Supreme Court signals unlikely to let Colorado kick Trump off ballot

WASHINGTON — The Supreme Court on Thursday signaled deep skepticism that Colorado had the power to remove former President Donald Trump from the Republican primary ballot because of his actions trying to overturn the 2020 election results.

A majority of the justices appeared during the two-hour argument to think that states do not have a role in deciding whether a presidential candidate can be barred from running under a provision of the Constitution’s 14th Amendment that bars people who “engaged in insurrection” from holding office.

Justices raised concerns about states reaching different conclusions on whether a candidate could run and several indicated that only Congress could enforce the provision at issue.

The Supreme Court, which has a 6-3 conservative majority, is tackling several novel and consequential legal issues concerning Section 3 of the 14th Amendment, enacted in the wake of the Civil War.

Under that provision, aimed at preventing former Confederates from returning to power in the U.S. government, anyone who had previously served as an “officer of the United States” and was then involved in an insurrection would be barred from holding federal office.

Chief Justice John Roberts said that the “whole point” of the 14th Amendment was to restrict state power after the Civil War and questioned why it would give states the ability to kick a presidential candidate off the ballot.

Taking a similar approach, conservative Justice Brett Kavanaugh said it was clear from the entirety of the 14th Amendment that “Congress has the primary role here,” citing a Civil War-era ruling that marked an early interpretation of the provision.

Justices also wondered about the practical implications of allowing the provision to be interpreted on a state-by-state basis.

“I think that the question that you have to confront is why a single state should decide who gets to be president of the United States,” Justice Elena Kagan, one of the three liberal justices, told Jason Murray, the lawyer representing Colorado voters.

“It seems quite extraordinary doesn’t it?” she added.

Justice Amy Coney Barrett, a conservative, echoed that sentiment, saying “it just doesn’t seem like a state call.”

Conservative Justice Samuel Alito was among those who called states reaching differing conclusions on the issue an “unmanageable situation.”

Roberts predicted that if the Colorado ruling was upheld, some states would then kick other presidential candidates off the ballot, both Republicans and Democrats, and sow chaos in presidential elections.

“That’s a pretty daunting consequence,” he said.

Justice Ketanji Brown Jackson, one of the liberals, appeared to agree, asking why the authors of the 14th Amendment “would have designed a system that would could result in interim dis-uniformity in this way, where we have elections pending and different states suddenly saying, ‘You are eligible, you’re not.’”

The Colorado Supreme Court ruled in December that Trump could be thrown off the Republican primary ballot but put its decision on hold while he appealed.

The case would have broad implications if Trump loses, because other states could follow suit, placing hurdles in the way of his attempt to regain the presidency this fall. State officials in conservative-controlled governments have also warned they could seek to remove President Joe Biden from the ballot in response.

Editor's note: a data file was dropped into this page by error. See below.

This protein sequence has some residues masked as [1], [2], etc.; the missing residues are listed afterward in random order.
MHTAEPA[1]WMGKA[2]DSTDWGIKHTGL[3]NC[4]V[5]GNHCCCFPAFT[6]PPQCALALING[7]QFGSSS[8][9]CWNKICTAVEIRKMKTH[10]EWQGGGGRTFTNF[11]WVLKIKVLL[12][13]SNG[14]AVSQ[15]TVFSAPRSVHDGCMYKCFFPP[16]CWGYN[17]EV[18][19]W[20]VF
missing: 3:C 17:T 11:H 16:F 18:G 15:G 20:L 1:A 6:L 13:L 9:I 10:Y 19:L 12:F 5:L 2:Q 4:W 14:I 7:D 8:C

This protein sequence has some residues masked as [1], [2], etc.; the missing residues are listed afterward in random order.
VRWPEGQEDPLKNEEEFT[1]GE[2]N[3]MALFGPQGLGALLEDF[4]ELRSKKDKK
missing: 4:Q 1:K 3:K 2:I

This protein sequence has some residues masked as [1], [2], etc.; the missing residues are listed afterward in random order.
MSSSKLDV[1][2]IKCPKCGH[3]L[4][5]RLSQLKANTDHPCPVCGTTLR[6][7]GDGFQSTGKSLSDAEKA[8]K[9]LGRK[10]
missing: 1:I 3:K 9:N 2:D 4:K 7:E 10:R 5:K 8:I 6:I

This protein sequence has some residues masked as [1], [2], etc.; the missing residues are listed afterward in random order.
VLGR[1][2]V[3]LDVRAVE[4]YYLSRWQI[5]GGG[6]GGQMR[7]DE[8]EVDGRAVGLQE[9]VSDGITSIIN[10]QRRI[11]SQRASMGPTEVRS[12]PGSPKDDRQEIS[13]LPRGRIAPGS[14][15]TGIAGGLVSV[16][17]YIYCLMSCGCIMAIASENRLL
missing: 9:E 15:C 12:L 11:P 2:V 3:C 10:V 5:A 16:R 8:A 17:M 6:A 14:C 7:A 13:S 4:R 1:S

Trump, who has often attended recent court hearings in the various civil and criminal cases he is involved in, was not in the courtroom Thursday.

The legal challenge was filed on behalf of six Colorado residents, four of whom are Republicans, by the left-leaning government watchdog group Citizens for Responsibility and Ethics in Washington and two law firms.

They allege in court papers that Trump “intentionally organized and incited a violent mob to attack the United States Capitol in a desperate attempt to prevent the counting of electoral votes cast against him.”

Trump’s lawyers have offered several grounds for tossing out the lawsuit. They argue that the president is not an officer of the U.S., that Trump did not engage in insurrection and that only Congress can enforce Section 3.

The justices were hearing from lawyers representing Trump, the Colorado plaintiffs and Colorado Secretary of State Jena Griswold, the state’s top election official.

The conservative majority includes three justices — Neil Gorsuch, Brett Kavanaugh and Amy Coney Barrett — appointed by Trump. Another conservative, Justice Clarence Thomas, has faced scrutiny over his involvement in the case because of the role of his wife, conservative political activist Virginia “Ginni” Thomas, in backing Trump’s challenge to the election results. Some Democrats had asked Thomas to recuse himself.

Despite the court’s conservative majority, it has regularly handed losses to Trump since he left office.

Interest in the Colorado case was heightened when Maine’s top election official concluded that Trump was ineligible to appear on the Republican primary ballot in that state, too. Like the Colorado dispute, that case was put on hold, meaning Trump remains on the ballot for now in both states.

The Supreme Court is hearing the Colorado case on an expedited schedule, with a ruling expected within weeks. Colorado is one of more than a dozen states that have their primary elections on March 5.

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